If you are pressed for time, then get up earlier in your morning runs. Try to squeeze in three walks a day, with one at least 20 minutes or more so both you and your dog can build the endurance and stamina for the hike. 

When hiking, always bring an ID tag for your pup, plenty of water, and if possible, a first aid kit. Get the right gear. For your dog, a collapsible water bowl is a must. Also, be a good hiker and pick up after your pet.

Start with shorter and less intense hikes. It may seem like you’re just walking, but it can be challenging when you’re climbing hills. As you two become more and more familiar with hiking, you can add short runs to your trail. This can be a fantastic workout for you and your pet. 

Resistance Walks
Resistance walks, as its name suggests, is no ordinary walk. Walking on the sand, shallow water on the beach, snow or leaf-filled trail provides a different feel to your legs. 

It’s a great way to build muscles and workout your lungs. Also, it’s a great activity for all kinds of weather. 

Biking
If you have a bike, then you can incorporate biking exercises with your pet. You need a safe attachment for your bike, one that comes with a quick-release for an emergency. Also, be ready to spend some time teaching your dog to get accustomed to your bike and walking and navigating next to it. 

Start by taking your pet with you on a few trial biking sessions to help your dog get used to the bike. Put your dog on the left side of the bike, while you walk on the right side. Try to stop, speed up, turns, and moving over cars to teach your dog to navigate with you on the bike. It’s best to incorporate verbal cues with your pet too, such as “easy”, “stop”, “let’s go”, etc. As always, start slow.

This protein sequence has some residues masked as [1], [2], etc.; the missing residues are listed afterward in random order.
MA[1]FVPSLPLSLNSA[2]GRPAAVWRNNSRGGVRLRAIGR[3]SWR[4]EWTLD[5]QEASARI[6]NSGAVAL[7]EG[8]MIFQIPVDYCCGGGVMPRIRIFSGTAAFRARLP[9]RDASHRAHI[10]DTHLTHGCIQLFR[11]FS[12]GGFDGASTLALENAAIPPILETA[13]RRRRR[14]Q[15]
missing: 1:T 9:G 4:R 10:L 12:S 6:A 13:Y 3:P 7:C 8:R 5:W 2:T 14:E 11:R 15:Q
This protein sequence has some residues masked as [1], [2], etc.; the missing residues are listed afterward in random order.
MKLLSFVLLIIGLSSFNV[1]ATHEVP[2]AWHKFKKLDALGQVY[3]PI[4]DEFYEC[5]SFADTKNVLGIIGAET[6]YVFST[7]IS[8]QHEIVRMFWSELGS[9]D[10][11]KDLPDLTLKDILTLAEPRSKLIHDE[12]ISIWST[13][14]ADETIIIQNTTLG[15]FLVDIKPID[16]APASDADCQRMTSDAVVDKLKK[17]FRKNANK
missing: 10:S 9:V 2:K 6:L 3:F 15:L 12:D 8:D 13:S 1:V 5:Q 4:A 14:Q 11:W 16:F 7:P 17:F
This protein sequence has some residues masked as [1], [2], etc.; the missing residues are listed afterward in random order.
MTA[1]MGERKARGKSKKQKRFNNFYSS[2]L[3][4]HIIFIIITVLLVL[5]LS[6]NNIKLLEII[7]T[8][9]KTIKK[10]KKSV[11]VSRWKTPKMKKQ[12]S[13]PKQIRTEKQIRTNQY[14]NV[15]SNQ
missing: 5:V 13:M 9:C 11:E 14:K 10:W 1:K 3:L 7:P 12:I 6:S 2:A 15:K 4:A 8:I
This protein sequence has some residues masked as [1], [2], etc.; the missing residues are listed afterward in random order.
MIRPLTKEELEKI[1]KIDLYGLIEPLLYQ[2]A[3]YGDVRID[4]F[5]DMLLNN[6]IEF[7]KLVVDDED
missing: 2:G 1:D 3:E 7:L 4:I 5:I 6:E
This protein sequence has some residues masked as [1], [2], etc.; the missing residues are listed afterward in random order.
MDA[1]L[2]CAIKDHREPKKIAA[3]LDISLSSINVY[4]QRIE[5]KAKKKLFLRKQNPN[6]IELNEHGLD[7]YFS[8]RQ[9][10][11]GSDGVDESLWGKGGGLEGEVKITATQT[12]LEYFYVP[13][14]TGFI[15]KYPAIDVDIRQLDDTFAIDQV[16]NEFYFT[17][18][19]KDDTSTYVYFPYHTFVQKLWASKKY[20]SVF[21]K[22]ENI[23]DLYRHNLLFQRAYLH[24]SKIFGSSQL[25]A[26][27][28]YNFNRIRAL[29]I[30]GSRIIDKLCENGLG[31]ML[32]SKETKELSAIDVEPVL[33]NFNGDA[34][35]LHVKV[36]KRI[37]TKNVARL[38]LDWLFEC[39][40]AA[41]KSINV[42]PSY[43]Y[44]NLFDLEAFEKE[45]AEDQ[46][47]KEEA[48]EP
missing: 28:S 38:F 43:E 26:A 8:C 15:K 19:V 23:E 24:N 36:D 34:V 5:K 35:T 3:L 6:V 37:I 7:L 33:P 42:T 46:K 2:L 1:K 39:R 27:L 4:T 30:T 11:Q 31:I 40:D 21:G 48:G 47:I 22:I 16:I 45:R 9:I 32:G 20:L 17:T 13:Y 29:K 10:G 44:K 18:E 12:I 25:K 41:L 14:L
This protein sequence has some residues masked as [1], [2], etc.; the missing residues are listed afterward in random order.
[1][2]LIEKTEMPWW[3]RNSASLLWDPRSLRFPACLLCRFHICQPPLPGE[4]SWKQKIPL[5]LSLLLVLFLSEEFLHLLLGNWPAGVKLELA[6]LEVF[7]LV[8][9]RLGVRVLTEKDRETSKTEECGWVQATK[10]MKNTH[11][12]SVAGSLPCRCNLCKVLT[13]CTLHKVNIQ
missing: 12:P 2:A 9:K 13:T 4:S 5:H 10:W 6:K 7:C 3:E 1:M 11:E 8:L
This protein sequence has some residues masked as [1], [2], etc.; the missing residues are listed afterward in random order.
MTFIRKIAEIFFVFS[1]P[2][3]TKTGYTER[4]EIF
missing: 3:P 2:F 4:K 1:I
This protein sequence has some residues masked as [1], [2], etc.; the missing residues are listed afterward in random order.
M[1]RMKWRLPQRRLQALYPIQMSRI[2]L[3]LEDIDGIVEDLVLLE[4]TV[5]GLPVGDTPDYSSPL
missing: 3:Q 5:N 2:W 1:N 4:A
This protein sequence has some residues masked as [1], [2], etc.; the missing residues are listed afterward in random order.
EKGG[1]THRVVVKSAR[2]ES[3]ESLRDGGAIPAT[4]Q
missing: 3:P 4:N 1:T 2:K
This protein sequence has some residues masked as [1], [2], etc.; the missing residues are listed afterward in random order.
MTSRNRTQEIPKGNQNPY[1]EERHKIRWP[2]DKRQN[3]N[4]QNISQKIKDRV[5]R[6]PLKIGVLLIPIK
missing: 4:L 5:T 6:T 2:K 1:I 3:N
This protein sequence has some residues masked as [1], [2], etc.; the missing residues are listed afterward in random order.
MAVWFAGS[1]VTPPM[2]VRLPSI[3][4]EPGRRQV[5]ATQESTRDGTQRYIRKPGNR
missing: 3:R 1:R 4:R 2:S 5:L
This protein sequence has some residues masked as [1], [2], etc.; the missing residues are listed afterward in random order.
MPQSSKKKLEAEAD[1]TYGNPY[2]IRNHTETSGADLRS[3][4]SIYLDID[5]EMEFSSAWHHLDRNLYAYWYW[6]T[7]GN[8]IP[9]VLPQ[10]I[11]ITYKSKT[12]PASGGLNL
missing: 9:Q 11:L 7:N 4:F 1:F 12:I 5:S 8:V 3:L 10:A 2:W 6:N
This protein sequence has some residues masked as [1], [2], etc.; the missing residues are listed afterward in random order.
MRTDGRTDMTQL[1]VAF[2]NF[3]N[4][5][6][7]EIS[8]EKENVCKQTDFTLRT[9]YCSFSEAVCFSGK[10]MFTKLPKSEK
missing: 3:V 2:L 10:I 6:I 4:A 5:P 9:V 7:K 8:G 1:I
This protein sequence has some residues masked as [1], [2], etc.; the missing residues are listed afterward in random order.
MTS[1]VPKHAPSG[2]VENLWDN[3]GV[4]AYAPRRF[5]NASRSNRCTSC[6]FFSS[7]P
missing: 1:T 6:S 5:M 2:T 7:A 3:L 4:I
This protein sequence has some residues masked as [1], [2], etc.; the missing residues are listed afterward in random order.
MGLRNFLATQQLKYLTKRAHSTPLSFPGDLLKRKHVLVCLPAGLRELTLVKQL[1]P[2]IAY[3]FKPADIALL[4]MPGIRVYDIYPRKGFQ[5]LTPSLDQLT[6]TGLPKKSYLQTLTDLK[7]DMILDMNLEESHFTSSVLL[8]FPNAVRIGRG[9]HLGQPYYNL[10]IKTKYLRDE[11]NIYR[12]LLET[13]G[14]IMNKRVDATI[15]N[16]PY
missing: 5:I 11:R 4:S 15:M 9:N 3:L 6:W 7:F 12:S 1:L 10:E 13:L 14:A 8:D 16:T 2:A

What you need to know about working out with pets. (Image Source:
Pexels)

Head to the Dog Park
If there’s a dog park near your area, then it’s best to walk your dog to the dog park. Bring a ball with you and play fetch with your dog. Dog parks will also give your dog a chance to mingle with other dogs and socialize. 

Play Tug-of-War
Dogs love to play tug-of-war, and this helps them build their strength. In your case, pulling stuff against your dog helps build your grip strength and works your upper body. It’s a great way to bond with your pet. 

Play Catch
The catch is dogs’ all-time favorite game. Whether it’s a ball, Frisbee, or even a stick, they love to play it. It’s also relatively easy to do and a good way to spend more time outdoors. Take advantage of this. 

Other Ways to Stay Fit and Healthy
Working out with your pet is always fun and exciting. But aside from engaging in these activities to get your body moving, it also pays to invest in a good supplement to aid your nutrition. LeanBean is one such example. 

This supplement is designed for females with a fat-burning effect so you can lose weight faster and have fun working out with your pet. If you would like to make this a part of your health and fitness routine, read this review to find out more. 

This blog was contributed by Pauline Gray. If you would like to submit a blog please email cynthia@newyorkdognanny.com